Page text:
César Lopes in Brazil

Dear Friends,

Thank you for interceding with us for Dr. César Lopes in Brazil.

Over 210 million people live in Brazil, the largest and most populous country in Latin America. According to a 2010 census, 65% of Brazilians are Catholic, 22% Protestant, and 8% irreligious. Although Brazil has the strongest economy in Latin America and the ninth largest economy worldwide, unemployment has soared during the pandemic, and the wealth disparity has widened between the rich and the poor. Currently, Brazil has the second highest infection rate worldwide, after the US.

César earned his PhD in Education from Trinity Evangelical Divinity School In Illinois. His dissertation focused on resources within Latin American theology for theological education in Brazil. Currently, César serves as the Program Director for online education at the Faculdade de Teologia de São Paulo da Igreja Presbiteriana Independente (FATIPI) in São Paulo, Brazil. Check out his 2014 InSights PerspectiveTheology from Below. César and his wife Amanda have two daughters, Giovana (17) and Luiza (16).

César shares the following message:

The challenges of the pandemic in Brazil are very similar to those in many Western countries. Apparently small differences in how officials and the population tackle the issue can have large consequences. 
 
As a nation, Brazil has been fighting the pandemic and its effects in a very erratic way. In general, state governments have taken more careful measures, with some degree of opposition from the federal government, which has gone against the advice of two Health Ministers, who ended up getting discharged or resigning. Brazil has been without a Health Minister since May.
 
As a result, we are unfortunately the country with the second highest number of infections during the COVID-19 pandemic. The economic impact has yet to be fully felt. The current unemployment rate has increased to almost 14%.
 
The population’s response has been equally erratic, due to mixed messages from different elected officials. Adherence to precautionary measures only happens when there is strong enforcement by local officials.
 
Prayer Requests
1) Pray for smaller churches and their pastors. COVID-19 has stricken more strongly the poorer peripheral neighborhoods of larger metropolitan areas in Brazil. The infection and death rates, as well as employment rates, are disproportionately higher in these places. On top of that, Internet access is not reliable and smaller congregations lack the resources needed for digital outreach. Many pastors are struggling not only to be somehow present with their congregants, but also to get by amid huge losses of income.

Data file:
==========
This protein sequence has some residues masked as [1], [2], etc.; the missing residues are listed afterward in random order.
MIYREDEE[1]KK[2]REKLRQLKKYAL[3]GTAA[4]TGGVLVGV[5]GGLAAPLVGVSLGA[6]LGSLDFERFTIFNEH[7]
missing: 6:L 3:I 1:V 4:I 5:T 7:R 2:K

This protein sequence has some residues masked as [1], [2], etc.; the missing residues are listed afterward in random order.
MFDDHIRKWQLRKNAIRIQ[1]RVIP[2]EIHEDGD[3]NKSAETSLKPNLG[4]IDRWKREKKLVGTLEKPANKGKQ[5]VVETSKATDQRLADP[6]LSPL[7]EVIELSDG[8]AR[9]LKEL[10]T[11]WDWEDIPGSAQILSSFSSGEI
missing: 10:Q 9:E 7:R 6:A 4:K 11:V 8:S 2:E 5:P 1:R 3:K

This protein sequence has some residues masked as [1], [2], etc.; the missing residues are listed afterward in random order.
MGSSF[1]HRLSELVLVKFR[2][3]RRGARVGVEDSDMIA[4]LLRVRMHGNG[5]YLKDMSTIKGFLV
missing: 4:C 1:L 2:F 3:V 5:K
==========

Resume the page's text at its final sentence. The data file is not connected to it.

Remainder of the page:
2) Pray for smaller seminaries. The same reality is true for theological education. I am the director of an online pastoral formation program at the Faculdade de Teologia de São Paulo (FATIPI), and we were able to continue our program somewhat normally. We used the structure and know-how we already had in place to help our residential program to quickly migrate online. However, the Association of Evangelical Theological Seminaries reported that roughly a third of its member institutions have not been able to make such a digital transition. 
 
3) Pray for the witness of the Brazilian Church in general. I fear the prosperity gospel has influenced our churches very strongly in the last few decades. Furthermore, an ideological alignment with certain agents, who have spent most of their time denying the pandemic’s impact and the importance of responding, has made the Evangelical Church in Brazil generally unable to lament with grieving people and to empathize with struggling people. May we be able to “mourn with those who mourn”!
 
4) We are thankful that my family has been healthy physically and emotionally so far. Our main prayer request is for my older daughter, Giovana, as she is finishing high school this December under the normal anxiety of this stage, mixed with the uncertainties of the pandemic.
 
5) Finally, for a couple of years now I have been occasionally collaborating with the Community for Interdisciplinary Theological Studies (CETI), a vibrant organization that offers Certificate and Masters hybrid programs (in-person and online) across Latin America. Since July, I have dedicated a few regular hours to the Masters program. I plan to equally split my time between FATIPI and CETI within a year. Please pray for my personal transition and for both schools.
 
César Lopes

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